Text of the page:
Fast food wage strikes continue their spread across the U.S. this week with 100 one-day strikes planned for Thursday. The strikes, which include the groups Fast Food Forward and Fight for 15, seek a higher minimum wage of $15 an hour and the freedom to unionize. They have support from the Service Employees International Union.
The protests have grown apace since the first strike in New York City, home to 55,000 fast food workers, last November. Thursday they will push into cities like Pittsburgh, Providence, R.I. and Charleston, S.C.
“There’s been pretty huge growth in one year,” Kendall Fells, one of the movement’s main organizers, told the New York Times on Sunday. “People understand that a one-day strike is not going to get them there. They understand that this needs to continue to grow.”
The $15 minimum that the strikers demand is, coincidentally, the same number just passed as city-mandated minimum wage in SeaTac, Wash.
But it’s significant that these strikes are expanding to more cities and metro areas. Fast food workers walked off the job in late July, and again in late August, everywhere from Kansas City to St. Louis. It coincides with growing unrest among retail workers, with Walmart employees striking last month for a livable wage and more hours.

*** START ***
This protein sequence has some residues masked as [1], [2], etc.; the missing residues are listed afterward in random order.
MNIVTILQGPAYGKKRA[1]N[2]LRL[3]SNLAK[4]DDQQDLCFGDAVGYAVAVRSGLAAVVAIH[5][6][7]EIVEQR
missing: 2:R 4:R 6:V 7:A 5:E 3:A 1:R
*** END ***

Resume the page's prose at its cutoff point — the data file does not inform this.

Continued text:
Opponents of the strikes, including the National Restaurant Association, say that raising minimum wage to more than double the federally mandated $7.25 will lead to job losses and automated tasks. But other massive corporations have shown they can increase the wage, retain workers and still turn a profit. Costco, where hourly workers make an average of $20.89, is an oft-cited example here. The store continues to turn huge profits, including a 19 percent spike earlier this year.
Sure, selling paper towels and shampoo in bulk is a different business model than tacos and burgers. But I imagine the profit margins on Frostys are large enough for Wendy’s to hike its minimum wage to something more respectable.
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Bill Bradley is a writer and reporter living in Brooklyn. His work has appeared in Deadspin, GQ, and Vanity Fair, among others.